Compare the following terms with specific examples
a. A golden parachute and a poison pill.
b. A friendly merger and a hostile merger.
c. A vertical merger and a horizontal merger.
d. An acquiring company and a target company
e. Purchase accounting and pooling of interest accounting
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a. A golden parachute and a poison pill.
Golden Parachute: An agreement that provides key executives with generous severance pay and other benefits in the event that their employment is terminated as a result of a change of ownership at their employer corporation; known more formally as a change-of-control agreement.
Golden parachutes are provided by a firm's board of directors and, depending on the laws of the state in which the company is incorporated, may require shareholder approval. These agreements compensate executives in the event that they lose their job or quit because they have suffered a reduction in power or status following a change of ownership of their employer corporation. Some golden parachutes are triggered even if the control of the corporation does not change completely; such parachutes open after a certain percentage of the corporation's stock is acquired.
Golden parachutes have been justified on three grounds. First, they may enable corporations that are prime takeover targets to hire and retain high-quality executives who would otherwise be reluctant to work for them. Second, since the parachutes add to the cost of acquiring a corporation, they may discourage takeover bids. Finally, if a takeover bid does occur, executives with a golden parachute are more likely to respond in a manner that will benefit the shareholders. Without a golden parachute, executives might resist a takeover that would be in the interests of the shareholders, in order to save their own job.
Making the above paragraph a little more understanding I have broken it down into bullets. This will also discuss how a poison pill is involved with a golden parachute:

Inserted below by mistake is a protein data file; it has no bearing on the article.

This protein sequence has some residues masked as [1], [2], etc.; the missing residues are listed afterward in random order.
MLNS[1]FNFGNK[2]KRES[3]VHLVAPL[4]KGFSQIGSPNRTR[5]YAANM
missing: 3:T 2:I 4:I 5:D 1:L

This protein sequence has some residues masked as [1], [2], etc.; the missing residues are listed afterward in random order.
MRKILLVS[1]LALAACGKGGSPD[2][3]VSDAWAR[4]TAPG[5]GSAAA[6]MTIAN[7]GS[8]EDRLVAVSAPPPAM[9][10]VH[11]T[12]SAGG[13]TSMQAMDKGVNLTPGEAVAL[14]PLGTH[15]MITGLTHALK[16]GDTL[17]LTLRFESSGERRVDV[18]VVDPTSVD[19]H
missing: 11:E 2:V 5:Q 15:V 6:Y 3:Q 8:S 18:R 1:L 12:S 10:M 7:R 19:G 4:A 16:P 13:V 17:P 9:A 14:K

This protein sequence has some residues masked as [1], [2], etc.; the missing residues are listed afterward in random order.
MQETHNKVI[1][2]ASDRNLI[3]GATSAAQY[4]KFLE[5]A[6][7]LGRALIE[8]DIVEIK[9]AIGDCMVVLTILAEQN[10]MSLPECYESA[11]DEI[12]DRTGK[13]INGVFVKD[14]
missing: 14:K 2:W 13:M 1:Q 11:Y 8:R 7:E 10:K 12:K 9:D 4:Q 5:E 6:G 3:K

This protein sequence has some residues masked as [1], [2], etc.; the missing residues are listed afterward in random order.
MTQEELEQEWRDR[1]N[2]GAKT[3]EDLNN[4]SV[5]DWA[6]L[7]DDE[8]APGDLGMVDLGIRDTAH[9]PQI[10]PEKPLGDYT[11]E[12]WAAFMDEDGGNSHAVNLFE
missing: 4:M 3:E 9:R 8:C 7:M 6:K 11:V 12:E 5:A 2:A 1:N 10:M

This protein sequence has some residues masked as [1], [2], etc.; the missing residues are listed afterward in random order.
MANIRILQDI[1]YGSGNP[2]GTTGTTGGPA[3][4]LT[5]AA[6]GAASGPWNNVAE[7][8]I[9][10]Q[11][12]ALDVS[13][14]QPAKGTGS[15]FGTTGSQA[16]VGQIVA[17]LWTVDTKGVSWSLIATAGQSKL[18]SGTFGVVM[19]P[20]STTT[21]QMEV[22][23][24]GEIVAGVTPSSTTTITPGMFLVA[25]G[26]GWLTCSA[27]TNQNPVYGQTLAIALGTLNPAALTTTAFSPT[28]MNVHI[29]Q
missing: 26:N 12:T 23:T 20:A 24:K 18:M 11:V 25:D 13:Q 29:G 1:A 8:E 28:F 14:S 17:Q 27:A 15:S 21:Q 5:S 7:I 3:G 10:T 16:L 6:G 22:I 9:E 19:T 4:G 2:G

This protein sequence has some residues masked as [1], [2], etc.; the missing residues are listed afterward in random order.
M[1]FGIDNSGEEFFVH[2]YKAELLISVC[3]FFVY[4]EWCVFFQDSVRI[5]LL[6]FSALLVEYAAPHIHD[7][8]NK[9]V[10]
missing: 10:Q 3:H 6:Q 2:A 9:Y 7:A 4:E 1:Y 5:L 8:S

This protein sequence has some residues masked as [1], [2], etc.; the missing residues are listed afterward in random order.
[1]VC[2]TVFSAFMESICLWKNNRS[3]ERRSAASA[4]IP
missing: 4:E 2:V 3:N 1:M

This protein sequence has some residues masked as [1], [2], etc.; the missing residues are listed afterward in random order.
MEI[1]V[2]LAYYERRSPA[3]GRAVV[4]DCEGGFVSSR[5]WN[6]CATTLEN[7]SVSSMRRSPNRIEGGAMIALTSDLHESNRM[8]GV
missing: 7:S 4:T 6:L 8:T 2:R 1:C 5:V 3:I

Proponents of golden parachutes argue that they provide three main benefits:
1. Golden parachutes make it easier to hire and retain executives, especially in industries more prone to mergers.
2. They help an executive to remain objective about the company during the takeover process.
3. They dissuade takeover attempts by increasing the cost of a takeover, often part of a Poison Pill strategy.
Poison Pill: A defensive strategy based on issuing special stock that is used to deter aggressors in corporate takeover attempts.
The poison pill is a defensive strategy used against corporate takeovers. Popularly known as corporate raiding, takeovers are hostile mergers intended to acquire a corporation. A takeover begins when a so-called aggressor tries to buy sufficient stock in another corporation, known as the target, to seize control of it. Target corporations use a wide range of legal options to deter takeovers, among which is the poison pill: a change in the company's stock plan or financial condition that is intended to make the corporation unattractive to the buyer. Despite its fanciful name, the poison pill does not destroy the target company. It is intended to affect the aggressor, which will be burdened with costs if it succeeds in its takeover. The strategy was widely adopted in the 1980s.
The poison pill is unique among anti-takeover strategies. At the simplest level, takeovers are about buying stock. Corporate raiders offer shareholders an inflated price for their shares. They try to buy the company for more than its stock is worth. Although this idea seems paradoxical, raiders can reap profits from their overpriced acquisition by selling off its divisions and assets. Some anti-takeover strategies try to deter the aggressor by selling off prize assets first, making a counter offer to shareholders, or stipulating that the current executives will receive huge payoffs after a takeover when they are fired. These strategies can injure the company or simply benefit executives. But the poison pill involves a kind of doomsday scenario for the aggressor. If the takeover is successful, ...
Golden Parachute: An agreement that provides key executives with generous severance pay and other benefits in the event that their employment is terminated....
Golden parachutes have been justified on three grounds. First, they may enable corporations....